Fast. Neat. Average.

Will writing 'Fast. Neat. Average.' on a piece of paper get you invited up to visit an airliner's cockpit?

Claim:   Writing “Fast. Neat. Average.” on a piece of paper or napkin and passing it to a flight attendant will get you invited up to visit an airliner’s cockpit.



A friend told me how to get a free visit to the cockpit during a flight. He says I should write “fast, neat, average” on a piece of paper and ask an attendant to give it to the pilot. Is he putting me on?


Origins:   On 6 February 2003, a passenger on a Chicago-bound American Trans Air plane departing from Ronald Reagan National Airport in Washington, D.C., handed a note reading “Fast. Neat. Average.” to a flight attendant and asked her to deliver it to the pilot. The pilot, puzzled by the note

and suspicious of the passenger’s motive in sending it to him, contacted airport police and headed the aircraft back to the gate. The note-writer was taken off the plane and detained for questioning, while the flight departed (over an hour late) without him.

The passenger was attempting to engage in what might be called “fraternal identification” — the exchange of coded messages or signs not generally known to outsiders (such as a password or a secret handshake) to indicate membership in a particular group or organization. Unfortunately for the hapless note-writer, neither he nor the pilot belonged to the group whose “secret sign” he was invoking, creating a misunderstanding that led to a delayed flight and police custody for an innocent youth who wanted nothing more sinister than to visit the cockpit of an airliner. All of which demonstrates how dangerous folklore can be in the hands of inexperienced practitioners:

Airline spokeswoman Angela Thomas said the man asked that the note be given to the pilot. But the pilot had no idea what it meant.

Airport police took the man into custody, but after several hours of questioning and background checks he was released, an airport spokeswoman said. The man was not identified. The flight left one hour 15 minutes late, and arrived in Chicago without further incident.

According to Thomas, the man initially claimed to be an Air Force Academy cadet, and said the message on his note would have been understood by an Air Force pilot. The ATA pilot did not have military experience.

Air Force Academy spokesman Lt. Greg Hignite said airline officials told him the man later said he was a neighbor of a cadet who attends the academy in Colorado Springs, Colo.

The group the passenger was referencing with his coded message was the fraternity of Air Force Academy graduates. Many commercial airline pilots have Air Force backgrounds, and the phrase “Fast. Neat. Average.” is one which a fellow Air Force Academy alumnus is expected to recognize:

Form O-96 is used by cadets at their table in Mitchell Hall to report on the quality of food and service. The real intent is to use the Form O-96 as a training aide to teach fourth classman how to fill out an Air Force form (black pen, within the space given); how to make corrections on a form (single line through and initials); how to properly make comments, including negative ones, on an official form; and how to follow procedures in a short period of time under pressure. USAFA folklore explains the normal blocks to check if the meal and service were fine: fast (service), neat (server’s appearance), average (portion size).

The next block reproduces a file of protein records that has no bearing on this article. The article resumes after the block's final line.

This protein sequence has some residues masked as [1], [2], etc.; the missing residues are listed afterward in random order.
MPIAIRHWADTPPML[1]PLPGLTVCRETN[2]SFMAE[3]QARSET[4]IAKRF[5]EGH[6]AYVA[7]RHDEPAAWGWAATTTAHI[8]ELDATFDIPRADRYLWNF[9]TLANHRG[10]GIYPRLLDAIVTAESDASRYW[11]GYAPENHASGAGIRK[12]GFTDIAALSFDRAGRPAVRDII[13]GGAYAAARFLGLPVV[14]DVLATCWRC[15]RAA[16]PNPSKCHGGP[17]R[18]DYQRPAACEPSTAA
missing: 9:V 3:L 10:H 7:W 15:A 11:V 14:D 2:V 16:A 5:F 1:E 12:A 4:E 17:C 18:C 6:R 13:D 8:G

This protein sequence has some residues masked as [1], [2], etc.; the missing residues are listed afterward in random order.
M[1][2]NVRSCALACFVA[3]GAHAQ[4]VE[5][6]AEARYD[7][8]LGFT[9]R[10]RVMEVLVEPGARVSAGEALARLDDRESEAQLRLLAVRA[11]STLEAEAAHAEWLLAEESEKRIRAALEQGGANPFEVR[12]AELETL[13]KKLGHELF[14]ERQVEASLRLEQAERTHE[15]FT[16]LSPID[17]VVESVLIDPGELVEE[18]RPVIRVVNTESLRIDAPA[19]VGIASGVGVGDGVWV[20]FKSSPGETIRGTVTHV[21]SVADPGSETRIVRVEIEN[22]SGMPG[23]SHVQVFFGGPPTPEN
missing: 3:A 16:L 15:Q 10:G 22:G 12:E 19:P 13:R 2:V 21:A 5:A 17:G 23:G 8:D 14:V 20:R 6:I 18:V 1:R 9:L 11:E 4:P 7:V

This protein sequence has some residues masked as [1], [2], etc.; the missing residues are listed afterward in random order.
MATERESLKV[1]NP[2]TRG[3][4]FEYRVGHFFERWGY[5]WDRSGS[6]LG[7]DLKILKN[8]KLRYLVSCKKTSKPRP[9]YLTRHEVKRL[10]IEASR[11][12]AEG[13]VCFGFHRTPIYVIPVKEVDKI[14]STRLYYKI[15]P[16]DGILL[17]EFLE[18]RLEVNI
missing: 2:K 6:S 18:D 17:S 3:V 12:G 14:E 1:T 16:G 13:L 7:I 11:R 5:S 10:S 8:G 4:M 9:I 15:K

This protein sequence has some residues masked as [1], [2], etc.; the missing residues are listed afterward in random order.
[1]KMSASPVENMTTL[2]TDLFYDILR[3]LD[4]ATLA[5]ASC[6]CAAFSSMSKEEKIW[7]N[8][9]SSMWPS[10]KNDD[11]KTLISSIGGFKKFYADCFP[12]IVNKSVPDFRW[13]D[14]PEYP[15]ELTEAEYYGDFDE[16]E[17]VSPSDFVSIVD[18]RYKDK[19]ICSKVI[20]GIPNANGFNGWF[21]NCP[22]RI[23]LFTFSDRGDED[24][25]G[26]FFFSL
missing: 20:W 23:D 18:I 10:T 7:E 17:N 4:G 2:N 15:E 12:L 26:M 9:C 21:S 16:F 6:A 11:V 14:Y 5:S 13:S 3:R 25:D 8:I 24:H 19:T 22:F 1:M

In this ritual, a pilot’s receipt of a note bearing the phrase “Fast. Neat. Average.” is understood to be a request from another Academy graduate or cadet to visit the cockpit; the pilot signals acceptance of the request by returning the message “Friendly. Good. Good.” (the other three blocks normally checked on the form referenced above). The ubiquity of these code words at the Academy was noted by President George H.W. Bush, himself a naval aviator during World War II, in his remarks at the Air Force Academy commencement ceremony in 1991:

The men and women you will soon be leading are the best educated and most motivated anywhere, anytime, ever. You know the standards. You know, I was tempted to ask General Scowcroft how he thought I was performing during the war, but I was afraid he’d say, “Fast, neat, average, friendly, good, good.” [laughter]

Unfortunately for the passenger on the 6 February flight, the pilot of his flight had never attended the Academy or heard the


phrase “Fast. Neat. Average.” As Air Force spokesman Capt. Peter Kerr noted of the passenger who sent the message, “This is probably someone who understood some of the lore but didn’t think it through the whole way. Obviously, the world has changed since 2001.”

That last sentence is the key to the “not any more” rating for this item. Although it is certainly true that this exchange of symbols has been successfully used in the past by passengers hoping to garner cockpit visits from co-operative pilots, in the post-September 11 world anything unusual connected with commercial airline flights, no matter how innocuously intended, is bound to bring scrutiny and investigation. With the heightened security regulations now in place for commercial flights (especially those concerning the presence of non-flight crew members in the cockpit), the invocation of this bit of lore now carries the risk that an expectant passenger will be escorted off a plane by airport police rather than be escorted up to the cockpit by a flight attendant.

Last updated:   30 May 2010


    Shaver, Katherine.   “Puzzling Note to Pilot Delays Flight at National.”

    The Washington Post.   7 February 2003   (p. A2).

    Playboy.   “The Playboy Advisor.”

June 2003   (p. 48).

    USA Today.   “Strange Note Forces Washington, D.C. Plane Back to Gate.”

Associated Press.   6 February 2003.